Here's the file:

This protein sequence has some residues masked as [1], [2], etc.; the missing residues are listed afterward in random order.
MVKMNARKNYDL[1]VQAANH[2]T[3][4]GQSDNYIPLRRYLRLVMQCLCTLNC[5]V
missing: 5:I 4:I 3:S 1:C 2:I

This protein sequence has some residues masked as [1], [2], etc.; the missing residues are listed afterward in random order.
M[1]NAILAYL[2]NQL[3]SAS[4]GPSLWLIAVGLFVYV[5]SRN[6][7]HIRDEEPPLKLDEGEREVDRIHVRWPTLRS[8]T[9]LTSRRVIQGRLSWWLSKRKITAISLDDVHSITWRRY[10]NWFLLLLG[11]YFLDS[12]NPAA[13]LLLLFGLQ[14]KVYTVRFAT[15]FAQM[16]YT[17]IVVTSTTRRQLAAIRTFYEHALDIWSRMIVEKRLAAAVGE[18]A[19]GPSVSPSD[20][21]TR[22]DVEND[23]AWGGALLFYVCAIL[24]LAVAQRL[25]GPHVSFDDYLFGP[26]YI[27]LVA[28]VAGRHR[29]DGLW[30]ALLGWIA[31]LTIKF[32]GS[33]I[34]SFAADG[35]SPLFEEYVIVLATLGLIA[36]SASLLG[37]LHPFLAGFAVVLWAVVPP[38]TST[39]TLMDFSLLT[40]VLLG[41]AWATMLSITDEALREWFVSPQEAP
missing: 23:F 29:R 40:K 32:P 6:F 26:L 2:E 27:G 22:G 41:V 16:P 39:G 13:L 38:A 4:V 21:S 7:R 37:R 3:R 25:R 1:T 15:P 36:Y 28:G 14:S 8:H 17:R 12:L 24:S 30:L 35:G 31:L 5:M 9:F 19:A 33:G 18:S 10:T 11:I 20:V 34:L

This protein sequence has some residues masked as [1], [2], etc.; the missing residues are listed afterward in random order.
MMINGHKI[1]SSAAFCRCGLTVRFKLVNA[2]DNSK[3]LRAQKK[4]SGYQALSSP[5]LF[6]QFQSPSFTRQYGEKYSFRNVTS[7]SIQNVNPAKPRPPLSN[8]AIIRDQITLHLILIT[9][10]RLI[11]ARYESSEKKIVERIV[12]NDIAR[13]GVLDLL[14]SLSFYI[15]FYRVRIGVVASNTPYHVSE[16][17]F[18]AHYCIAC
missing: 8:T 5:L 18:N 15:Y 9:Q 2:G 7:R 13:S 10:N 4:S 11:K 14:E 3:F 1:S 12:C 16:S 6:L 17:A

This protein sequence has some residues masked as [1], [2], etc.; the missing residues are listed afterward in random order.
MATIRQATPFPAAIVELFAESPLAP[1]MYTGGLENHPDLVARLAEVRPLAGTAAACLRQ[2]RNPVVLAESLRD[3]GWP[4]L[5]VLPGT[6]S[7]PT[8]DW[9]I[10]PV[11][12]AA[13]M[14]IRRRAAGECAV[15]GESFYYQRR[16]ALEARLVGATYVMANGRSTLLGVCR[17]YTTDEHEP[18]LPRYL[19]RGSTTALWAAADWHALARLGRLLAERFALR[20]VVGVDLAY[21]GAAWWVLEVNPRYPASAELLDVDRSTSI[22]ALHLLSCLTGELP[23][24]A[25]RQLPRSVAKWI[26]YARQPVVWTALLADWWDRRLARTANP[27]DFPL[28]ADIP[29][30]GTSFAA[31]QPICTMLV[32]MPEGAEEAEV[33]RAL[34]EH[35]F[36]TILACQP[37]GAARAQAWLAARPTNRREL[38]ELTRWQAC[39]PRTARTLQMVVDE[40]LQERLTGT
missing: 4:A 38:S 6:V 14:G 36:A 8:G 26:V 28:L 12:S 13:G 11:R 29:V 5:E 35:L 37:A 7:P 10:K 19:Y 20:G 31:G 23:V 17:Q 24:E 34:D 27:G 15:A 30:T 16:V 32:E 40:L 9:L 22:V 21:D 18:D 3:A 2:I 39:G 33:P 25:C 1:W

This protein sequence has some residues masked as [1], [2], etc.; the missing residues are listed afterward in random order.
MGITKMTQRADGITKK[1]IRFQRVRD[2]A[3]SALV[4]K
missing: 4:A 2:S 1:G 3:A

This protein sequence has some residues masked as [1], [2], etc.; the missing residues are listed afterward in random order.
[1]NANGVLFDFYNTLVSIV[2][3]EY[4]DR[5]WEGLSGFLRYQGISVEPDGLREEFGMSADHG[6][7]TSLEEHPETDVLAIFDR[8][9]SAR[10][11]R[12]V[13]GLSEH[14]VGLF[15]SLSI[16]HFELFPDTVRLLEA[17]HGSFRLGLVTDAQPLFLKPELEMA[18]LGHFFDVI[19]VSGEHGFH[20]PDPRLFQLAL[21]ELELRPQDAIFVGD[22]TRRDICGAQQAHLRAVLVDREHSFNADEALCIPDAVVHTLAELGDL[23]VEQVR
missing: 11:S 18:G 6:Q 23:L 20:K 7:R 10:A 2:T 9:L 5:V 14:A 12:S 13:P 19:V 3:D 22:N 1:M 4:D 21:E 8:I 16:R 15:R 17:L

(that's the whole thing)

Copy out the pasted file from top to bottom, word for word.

This protein sequence has some residues masked as [1], [2], etc.; the missing residues are listed afterward in random order.
MVKMNARKNYDL[1]VQAANH[2]T[3][4]GQSDNYIPLRRYLRLVMQCLCTLNC[5]V
missing: 5:I 4:I 3:S 1:C 2:I

This protein sequence has some residues masked as [1], [2], etc.; the missing residues are listed afterward in random order.
M[1]NAILAYL[2]NQL[3]SAS[4]GPSLWLIAVGLFVYV[5]SRN[6][7]HIRDEEPPLKLDEGEREVDRIHVRWPTLRS[8]T[9]LTSRRVIQGRLSWWLSKRKITAISLDDVHSITWRRY[10]NWFLLLLG[11]YFLDS[12]NPAA[13]LLLLFGLQ[14]KVYTVRFAT[15]FAQM[16]YT[17]IVVTSTTRRQLAAIRTFYEHALDIWSRMIVEKRLAAAVGE[18]A[19]GPSVSPSD[20][21]TR[22]DVEND[23]AWGGALLFYVCAIL[24]LAVAQRL[25]GPHVSFDDYLFGP[26]YI[27]LVA[28]VAGRHR[29]DGLW[30]ALLGWIA[31]LTIKF[32]GS[33]I[34]SFAADG[35]SPLFEEYVIVLATLGLIA[36]SASLLG[37]LHPFLAGFAVVLWAVVPP[38]TST[39]TLMDFSLLT[40]VLLG[41]AWATMLSITDEALREWFVSPQEAP
missing: 23:F 29:R 40:K 32:P 6:F 26:L 2:E 27:G 22:G 41:V 16:P 39:G 13:L 38:A 4:V 21:S 7:R 37:R 3:R 25:R 1:T 15:P 36:Y 28:G 14:S 8:H 17:R 12:L 24:S 30:L 35:G 31:L 5:M 9:F 19:A 33:G 18:S 10:T 11:I 20:V 34:L

This protein sequence has some residues masked as [1], [2], etc.; the missing residues are listed afterward in random order.
MMINGHKI[1]SSAAFCRCGLTVRFKLVNA[2]DNSK[3]LRAQKK[4]SGYQALSSP[5]LF[6]QFQSPSFTRQYGEKYSFRNVTS[7]SIQNVNPAKPRPPLSN[8]AIIRDQITLHLILIT[9][10]RLI[11]ARYESSEKKIVERIV[12]NDIAR[13]GVLDLL[14]SLSFYI[15]FYRVRIGVVASNTPYHVSE[16][17]F[18]AHYCIAC
missing: 8:T 5:L 18:N 15:Y 9:Q 2:G 7:R 13:S 10:N 4:S 11:K 14:E 3:F 1:S 12:C 16:S 6:L 17:A

This protein sequence has some residues masked as [1], [2], etc.; the missing residues are listed afterward in random order.
MATIRQATPFPAAIVELFAESPLAP[1]MYTGGLENHPDLVARLAEVRPLAGTAAACLRQ[2]RNPVVLAESLRD[3]GWP[4]L[5]VLPGT[6]S[7]PT[8]DW[9]I[10]PV[11][12]AA[13]M[14]IRRRAAGECAV[15]GESFYYQRR[16]ALEARLVGATYVMANGRSTLLGVCR[17]YTTDEHEP[18]LPRYL[19]RGSTTALWAAADWHALARLGRLLAERFALR[20]VVGVDLAY[21]GAAWWVLEVNPRYPASAELLDVDRSTSI[22]ALHLLSCLTGELP[23][24]A[25]RQLPRSVAKWI[26]YARQPVVWTALLADWWDRRLARTANP[27]DFPL[28]ADIP[29][30]GTSFAA[31]QPICTMLV[32]MPEGAEEAEV[33]RAL[34]EH[35]F[36]TILACQP[37]GAARAQAWLAARPTNRREL[38]ELTRWQAC[39]PRTARTLQMVVDE[40]LQERLTGT
missing: 4:A 38:S 6:V 14:G 36:A 8:G 26:V 28:L 12:S 13:G 11:R 29:V 5:E 35:L 37:A 7:P 10:K 19:Y 20:G 31:G 23:V 17:Q 24:E 34:D 27:G 15:A 30:T 16:V 32:E 40:L 9:L 22:V 21:D 18:D 3:A 2:I 39:G 33:P 25:C 1:W

This protein sequence has some residues masked as [1], [2], etc.; the missing residues are listed afterward in random order.
MGITKMTQRADGITKK[1]IRFQRVRD[2]A[3]SALV[4]K
missing: 4:A 2:S 1:G 3:A

This protein sequence has some residues masked as [1], [2], etc.; the missing residues are listed afterward in random order.
[1]NANGVLFDFYNTLVSIV[2][3]EY[4]DR[5]WEGLSGFLRYQGISVEPDGLREEFGMSADHG[6][7]TSLEEHPETDVLAIFDR[8][9]SAR[10][11]R[12]V[13]GLSEH[14]VGLF[15]SLSI[16]HFELFPDTVRLLEA[17]HGSFRLGLVTDAQPLFLKPELEMA[18]LGHFFDVI[19]VSGEHGFH[20]PDPRLFQLAL[21]ELELRPQDAIFVGD[22]TRRDICGAQQAHLRAVLVDREHSFNADEALCIPDAVVHTLAELGDL[23]VEQVR
missing: 11:S 18:G 6:Q 23:L 20:K 7:R 10:A 2:T 9:L 5:V 14:A 12:S 13:P 19:V 3:D 22:N 1:M 4:D 21:E 8:I 16:R 15:R 17:L